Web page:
When I drive my London Black Taxi across Westminster Bridge, the wonderful view of Old Father Thames against the back drop of the Palace of Westminster reminds me of what a great city we live and work in. I often reflect upon its foundation and development over the last two millennia.
Being an ex-soldier I have a particular interest in military history and am fascinated in how the development of London is intertwined with the story of this nation’s military prowess. Those surging tidal waters of the Thames were first conquered by Roman legionaries whose military engineering skills built a wooden pontoon-style bridge, which was the first of many London Bridges.
At the end of Westminster Bridge we have the magnificent statue of the warrior queen Boudica who, reaping vengeance on the Romans, razed London to the ground. The scorched layer of clay beneath our streets is a testimony to that brutal time.
That same Thames brought Anglo-Saxons who created the seventh-century settlement Lundenwic. Its name later became ‘old wich’, meaning old port, giving us today’s Aldwych with its Clement Danes Church.
Having accommodated the Saxons, London from the ninth century onwards attracted the unwelcome attention of the Vikings. The year 842 was recorded in chronicles as one of ‘great slaughter’. In 851 the raiders returned with a huge fleet of 350 ships and reduced London to a charred waste – not the first or the last time! A series of summer campaigns in the following decade smashed the power of the Saxon kingdoms of eastern England and in 871-872 the Danes felt confident enough to sit out the winter in London. In 886, under the inspired leadership of the warrior King Alfred of Wessex, known as Alfred the Great, the English retook London. Alfred restored its walls, making it a key part of his frontier defence system of fortified ‘burghs’.
Physical defences were not the only form of defence in that period. London often provided vast amounts of silver to the annual ‘Danegeld’ tribute, paid to buy off the attackers. In 1014 the English, with the assistance of Olaf of Norway, enjoyed a brief moment of glory and literally pulled London Bridge from beneath the feet of their tormentors.
Standing with its back to the west wall of the Palace of Westminster is a statue of the controversial Oliver Cromwell, which brings us to the English Civil War period. London was firmly behind Parliament throughout the Civil War. As London was the largest city, chief port, centre of finance and traditional seat of government, whoever controlled it had a winning hand. So the capture of London was a primary aim of royalist strategy. In the autumn of 1642 London expected an attack from the west. Barricades were thrown across the main routes in and, on a Sunday morning in November, 24,000 men mustered at Turnham Green to face the impending assault. The battle of Turnham Green was rather a damp squib with a feigned cavalry charge from the royalists, a minor artillery barrage. And then the royalists retired to Kingston. It was a strategic victory for the parliamentary forces. London expected a further attack and prepared frantically, conscripting all the available population, including women and children, to dig trenches. Many times in London’s history its civilian inhabitants have rallied to its defence. Expert engineers were brought over from Holland and work was continued even on a Sunday, which was a hard decision for the Puritan conscience. The people of London created ‘the lines of communication’, a circuit of more than 20 forts and batteries, linked by a nine-foot-high earth rampart and a nine-foot-deep ditch, which gave London the largest defensive fortifications in all Europe. The scale of the works can be judged from the fact that the ironically named Fort Royal, which stood where the Imperial War Museum now stands, held no fewer than 3,000 men. But the attack never came. The king was defeated in the field and after 1647 the defences were so thoroughly dismantled that almost no trace of them remains.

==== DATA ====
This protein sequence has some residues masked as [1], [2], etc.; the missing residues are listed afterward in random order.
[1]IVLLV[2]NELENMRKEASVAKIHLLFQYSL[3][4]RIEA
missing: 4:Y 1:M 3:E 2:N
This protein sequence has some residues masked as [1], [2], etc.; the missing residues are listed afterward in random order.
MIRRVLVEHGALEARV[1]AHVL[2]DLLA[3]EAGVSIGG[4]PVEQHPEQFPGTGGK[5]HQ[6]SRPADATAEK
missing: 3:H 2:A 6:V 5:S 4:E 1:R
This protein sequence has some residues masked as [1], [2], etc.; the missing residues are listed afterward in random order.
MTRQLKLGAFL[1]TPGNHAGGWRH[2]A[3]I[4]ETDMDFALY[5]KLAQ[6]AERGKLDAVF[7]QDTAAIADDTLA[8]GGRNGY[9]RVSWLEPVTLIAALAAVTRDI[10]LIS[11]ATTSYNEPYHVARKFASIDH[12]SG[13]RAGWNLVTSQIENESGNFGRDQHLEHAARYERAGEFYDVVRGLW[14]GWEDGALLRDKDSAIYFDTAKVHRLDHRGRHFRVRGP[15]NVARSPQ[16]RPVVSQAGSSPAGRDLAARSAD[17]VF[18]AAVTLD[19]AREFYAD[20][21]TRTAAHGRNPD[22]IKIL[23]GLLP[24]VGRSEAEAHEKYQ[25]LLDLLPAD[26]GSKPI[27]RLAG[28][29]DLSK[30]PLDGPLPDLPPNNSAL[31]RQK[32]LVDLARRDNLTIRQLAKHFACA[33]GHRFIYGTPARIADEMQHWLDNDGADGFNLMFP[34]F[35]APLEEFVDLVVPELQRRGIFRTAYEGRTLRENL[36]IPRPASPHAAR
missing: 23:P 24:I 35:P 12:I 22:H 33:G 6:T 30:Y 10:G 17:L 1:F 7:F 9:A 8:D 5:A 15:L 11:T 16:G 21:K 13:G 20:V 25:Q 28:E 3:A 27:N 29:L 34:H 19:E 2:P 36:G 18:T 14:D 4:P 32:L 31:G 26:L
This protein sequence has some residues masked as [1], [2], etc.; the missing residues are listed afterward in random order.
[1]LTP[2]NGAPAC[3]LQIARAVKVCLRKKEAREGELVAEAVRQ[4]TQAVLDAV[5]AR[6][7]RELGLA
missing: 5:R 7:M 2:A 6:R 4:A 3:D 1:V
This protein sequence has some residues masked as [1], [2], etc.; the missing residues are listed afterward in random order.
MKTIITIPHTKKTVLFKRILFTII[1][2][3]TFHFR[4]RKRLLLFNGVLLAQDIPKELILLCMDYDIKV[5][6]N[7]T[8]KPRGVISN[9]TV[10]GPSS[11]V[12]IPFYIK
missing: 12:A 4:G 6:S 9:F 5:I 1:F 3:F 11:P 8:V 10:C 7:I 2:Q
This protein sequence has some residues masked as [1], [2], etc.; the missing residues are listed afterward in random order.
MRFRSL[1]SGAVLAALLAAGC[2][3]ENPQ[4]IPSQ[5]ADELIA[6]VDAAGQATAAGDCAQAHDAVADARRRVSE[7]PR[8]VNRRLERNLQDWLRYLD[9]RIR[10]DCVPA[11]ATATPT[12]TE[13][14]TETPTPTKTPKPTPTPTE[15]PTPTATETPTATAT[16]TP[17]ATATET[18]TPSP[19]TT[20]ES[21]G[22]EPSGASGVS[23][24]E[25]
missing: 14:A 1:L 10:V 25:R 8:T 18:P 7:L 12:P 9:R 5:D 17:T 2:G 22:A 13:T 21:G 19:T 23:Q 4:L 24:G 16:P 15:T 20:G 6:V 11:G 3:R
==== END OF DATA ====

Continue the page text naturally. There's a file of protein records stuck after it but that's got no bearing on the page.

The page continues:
“The lamps are going out over Europe. We shall not see them lit again in our lifetime.” These prophetic words were uttered by Sir Edward Grey, Britain’s Foreign Secretary, in his magnificent room overlooking St James’s Park and Horse Guards Parade on Monday 3 August 1914. By the end of both the First and Second World Wars, tens of millions of people across Europe had perished, leaving shattered cities and dispersed populations. London had taken its fair share of the punishment. In the middle of Whitehall rises the Cenotaph, the monument to the glorious dead of the First World War designed by the architect Edwin Lutyens. In its dignified simplicity it now commemorates the dead from all wars and is the UK’s national war memorial. Just beyond that is the national monument to the women of World War II, unveiled in 2005.
Not far away in Northumberland Avenue is a green hut for Hackney Carriage Drivers. For many years, these shelters have been London landmarks, where cabbies can take a break and have a cup of Rosie and a sandwich. One of the many groups of Londoners who risked and often sacrificed their lives during the London Blitz in WW2 were the Hackney Carriage Drivers. At the outbreak of WW2 the government requisitioned around 2,500 taxis to be converted to auxiliary firefighting engines with ladders strapped to the roof and tow bars fitted for trailer pumps. They were also used as ambulances and army personnel carriers. Drivers were graded A3 (reserved occupation) and had to surrender their licenses. They became fireman and a considerable number of taxi drivers lost their lives as part of the auxiliary fire service.
Just about anywhere you look in London you can find something, whether it is a building or a statue or an open space, that can tell a story about military London. And there is so much more to tell………….
Blog by Ed